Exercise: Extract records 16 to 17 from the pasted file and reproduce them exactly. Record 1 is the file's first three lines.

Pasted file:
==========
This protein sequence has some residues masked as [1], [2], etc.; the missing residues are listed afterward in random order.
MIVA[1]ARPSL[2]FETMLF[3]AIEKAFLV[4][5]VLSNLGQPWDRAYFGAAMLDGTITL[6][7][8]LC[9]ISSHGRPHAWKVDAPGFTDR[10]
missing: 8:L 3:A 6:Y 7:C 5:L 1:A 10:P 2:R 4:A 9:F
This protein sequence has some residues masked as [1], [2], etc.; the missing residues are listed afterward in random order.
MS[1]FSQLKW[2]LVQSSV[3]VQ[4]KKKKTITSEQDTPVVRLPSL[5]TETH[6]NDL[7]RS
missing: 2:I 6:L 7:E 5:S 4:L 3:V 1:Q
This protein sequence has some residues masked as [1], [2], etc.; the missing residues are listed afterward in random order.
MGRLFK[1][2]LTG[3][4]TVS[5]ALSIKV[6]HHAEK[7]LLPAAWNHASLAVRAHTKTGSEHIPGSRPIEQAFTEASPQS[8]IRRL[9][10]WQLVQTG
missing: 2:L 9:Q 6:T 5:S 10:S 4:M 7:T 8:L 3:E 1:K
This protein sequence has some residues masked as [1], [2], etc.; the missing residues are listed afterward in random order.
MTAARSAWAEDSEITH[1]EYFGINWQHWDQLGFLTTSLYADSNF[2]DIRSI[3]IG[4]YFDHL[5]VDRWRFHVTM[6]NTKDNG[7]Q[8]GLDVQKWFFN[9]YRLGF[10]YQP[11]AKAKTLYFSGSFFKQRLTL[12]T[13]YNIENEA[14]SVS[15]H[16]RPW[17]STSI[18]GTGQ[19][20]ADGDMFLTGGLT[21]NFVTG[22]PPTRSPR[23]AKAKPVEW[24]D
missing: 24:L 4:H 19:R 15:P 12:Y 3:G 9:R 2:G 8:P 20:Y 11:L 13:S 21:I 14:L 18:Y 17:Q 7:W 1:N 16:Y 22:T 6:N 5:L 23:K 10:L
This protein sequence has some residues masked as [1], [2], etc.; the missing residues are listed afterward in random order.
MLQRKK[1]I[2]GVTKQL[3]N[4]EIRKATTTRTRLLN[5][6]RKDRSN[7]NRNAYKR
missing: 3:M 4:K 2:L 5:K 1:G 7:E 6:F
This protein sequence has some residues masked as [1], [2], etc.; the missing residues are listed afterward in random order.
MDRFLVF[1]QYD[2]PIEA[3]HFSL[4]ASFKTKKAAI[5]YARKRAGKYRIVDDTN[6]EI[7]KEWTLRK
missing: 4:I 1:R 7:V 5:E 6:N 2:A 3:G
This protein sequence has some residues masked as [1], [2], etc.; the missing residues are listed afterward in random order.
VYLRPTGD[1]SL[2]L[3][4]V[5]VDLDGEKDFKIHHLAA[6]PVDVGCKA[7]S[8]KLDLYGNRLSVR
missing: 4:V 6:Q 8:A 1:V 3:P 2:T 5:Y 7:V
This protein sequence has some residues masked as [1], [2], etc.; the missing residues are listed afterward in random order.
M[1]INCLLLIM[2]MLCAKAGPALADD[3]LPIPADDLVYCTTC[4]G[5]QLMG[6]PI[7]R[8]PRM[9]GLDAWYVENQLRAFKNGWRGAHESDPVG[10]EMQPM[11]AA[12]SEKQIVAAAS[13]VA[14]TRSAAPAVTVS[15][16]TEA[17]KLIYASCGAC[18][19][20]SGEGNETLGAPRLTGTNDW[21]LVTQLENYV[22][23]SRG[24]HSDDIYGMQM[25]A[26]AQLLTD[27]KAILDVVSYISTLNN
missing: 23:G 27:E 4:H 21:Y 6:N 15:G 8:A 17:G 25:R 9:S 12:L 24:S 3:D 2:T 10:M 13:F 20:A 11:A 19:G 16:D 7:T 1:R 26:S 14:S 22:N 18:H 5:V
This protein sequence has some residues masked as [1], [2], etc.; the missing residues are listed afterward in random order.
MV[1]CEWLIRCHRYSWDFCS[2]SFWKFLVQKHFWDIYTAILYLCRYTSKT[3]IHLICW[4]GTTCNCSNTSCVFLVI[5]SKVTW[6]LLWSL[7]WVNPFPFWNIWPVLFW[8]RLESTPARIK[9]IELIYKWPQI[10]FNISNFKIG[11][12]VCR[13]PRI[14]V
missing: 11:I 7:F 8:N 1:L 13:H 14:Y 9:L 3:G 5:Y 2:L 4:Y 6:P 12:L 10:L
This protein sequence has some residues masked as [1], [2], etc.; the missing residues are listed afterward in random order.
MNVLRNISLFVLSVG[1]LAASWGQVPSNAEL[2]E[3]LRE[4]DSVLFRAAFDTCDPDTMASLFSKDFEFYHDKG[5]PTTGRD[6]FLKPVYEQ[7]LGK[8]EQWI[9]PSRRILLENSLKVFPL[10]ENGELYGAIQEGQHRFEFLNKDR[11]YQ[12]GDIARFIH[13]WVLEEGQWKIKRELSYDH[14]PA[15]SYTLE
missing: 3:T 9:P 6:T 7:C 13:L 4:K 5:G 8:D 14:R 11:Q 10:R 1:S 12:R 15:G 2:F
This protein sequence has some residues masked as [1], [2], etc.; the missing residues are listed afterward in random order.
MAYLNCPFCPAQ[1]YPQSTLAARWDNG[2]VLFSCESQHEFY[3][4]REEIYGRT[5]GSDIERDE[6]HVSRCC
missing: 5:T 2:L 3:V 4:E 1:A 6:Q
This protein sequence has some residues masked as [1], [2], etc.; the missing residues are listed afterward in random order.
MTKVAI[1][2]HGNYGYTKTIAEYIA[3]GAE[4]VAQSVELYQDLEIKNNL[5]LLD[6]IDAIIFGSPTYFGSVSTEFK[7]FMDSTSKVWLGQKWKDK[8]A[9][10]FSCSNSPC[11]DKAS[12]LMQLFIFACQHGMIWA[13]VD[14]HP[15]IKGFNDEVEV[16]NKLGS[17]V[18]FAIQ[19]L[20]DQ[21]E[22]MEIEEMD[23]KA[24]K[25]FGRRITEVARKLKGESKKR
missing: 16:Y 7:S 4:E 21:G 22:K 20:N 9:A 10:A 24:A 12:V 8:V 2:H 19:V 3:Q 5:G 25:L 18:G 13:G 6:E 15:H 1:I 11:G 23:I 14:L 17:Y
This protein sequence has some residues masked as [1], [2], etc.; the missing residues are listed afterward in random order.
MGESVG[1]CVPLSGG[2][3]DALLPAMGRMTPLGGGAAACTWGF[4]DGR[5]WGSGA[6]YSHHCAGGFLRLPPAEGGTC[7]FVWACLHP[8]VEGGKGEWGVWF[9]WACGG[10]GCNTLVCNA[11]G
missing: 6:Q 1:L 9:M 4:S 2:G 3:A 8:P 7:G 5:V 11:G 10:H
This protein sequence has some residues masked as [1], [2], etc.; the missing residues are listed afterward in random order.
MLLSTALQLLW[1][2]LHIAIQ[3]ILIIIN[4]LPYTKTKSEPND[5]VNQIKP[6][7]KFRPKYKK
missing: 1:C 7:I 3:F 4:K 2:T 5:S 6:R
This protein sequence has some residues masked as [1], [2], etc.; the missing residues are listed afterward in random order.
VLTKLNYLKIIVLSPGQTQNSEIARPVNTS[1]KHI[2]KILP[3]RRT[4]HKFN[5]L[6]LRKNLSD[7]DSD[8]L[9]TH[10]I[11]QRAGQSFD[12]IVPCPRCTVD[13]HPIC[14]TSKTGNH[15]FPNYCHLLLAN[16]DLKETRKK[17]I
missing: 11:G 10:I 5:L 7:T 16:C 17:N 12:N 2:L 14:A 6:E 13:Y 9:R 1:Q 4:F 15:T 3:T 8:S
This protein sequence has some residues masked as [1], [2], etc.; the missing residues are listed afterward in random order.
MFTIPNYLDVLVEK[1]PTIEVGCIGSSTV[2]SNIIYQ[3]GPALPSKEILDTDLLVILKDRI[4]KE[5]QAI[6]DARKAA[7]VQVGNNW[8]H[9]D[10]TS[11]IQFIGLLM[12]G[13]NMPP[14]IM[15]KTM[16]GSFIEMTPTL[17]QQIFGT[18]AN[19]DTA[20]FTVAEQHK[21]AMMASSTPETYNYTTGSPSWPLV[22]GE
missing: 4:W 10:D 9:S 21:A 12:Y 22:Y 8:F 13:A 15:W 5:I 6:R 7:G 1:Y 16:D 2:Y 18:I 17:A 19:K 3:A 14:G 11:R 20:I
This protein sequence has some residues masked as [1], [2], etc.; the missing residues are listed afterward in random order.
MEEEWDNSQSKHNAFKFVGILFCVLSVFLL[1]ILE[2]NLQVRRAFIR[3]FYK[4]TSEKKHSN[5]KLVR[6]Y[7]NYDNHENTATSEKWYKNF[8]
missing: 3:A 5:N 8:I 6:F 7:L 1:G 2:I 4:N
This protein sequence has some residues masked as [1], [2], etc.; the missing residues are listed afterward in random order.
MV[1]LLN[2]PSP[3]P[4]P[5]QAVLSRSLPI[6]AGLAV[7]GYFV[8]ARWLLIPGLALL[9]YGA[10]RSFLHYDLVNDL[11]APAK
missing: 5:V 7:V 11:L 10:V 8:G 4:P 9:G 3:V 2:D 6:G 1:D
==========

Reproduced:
This protein sequence has some residues masked as [1], [2], etc.; the missing residues are listed afterward in random order.
MFTIPNYLDVLVEK[1]PTIEVGCIGSSTV[2]SNIIYQ[3]GPALPSKEILDTDLLVILKDRI[4]KE[5]QAI[6]DARKAA[7]VQVGNNW[8]H[9]D[10]TS[11]IQFIGLLM[12]G[13]NMPP[14]IM[15]KTM[16]GSFIEMTPTL[17]QQIFGT[18]AN[19]DTA[20]FTVAEQHK[21]AMMASSTPETYNYTTGSPSWPLV[22]GE
missing: 4:W 10:D 9:S 21:A 12:Y 22:Y 8:F 13:A 15:W 5:I 6:R 7:G 1:Y 16:D 2:Y 18:I 17:A 19:K 3:A 14:G 11:R 20:I
This protein sequence has some residues masked as [1], [2], etc.; the missing residues are listed afterward in random order.
MEEEWDNSQSKHNAFKFVGILFCVLSVFLL[1]ILE[2]NLQVRRAFIR[3]FYK[4]TSEKKHSN[5]KLVR[6]Y[7]NYDNHENTATSEKWYKNF[8]
missing: 3:A 5:N 8:I 6:F 7:L 1:G 2:I 4:N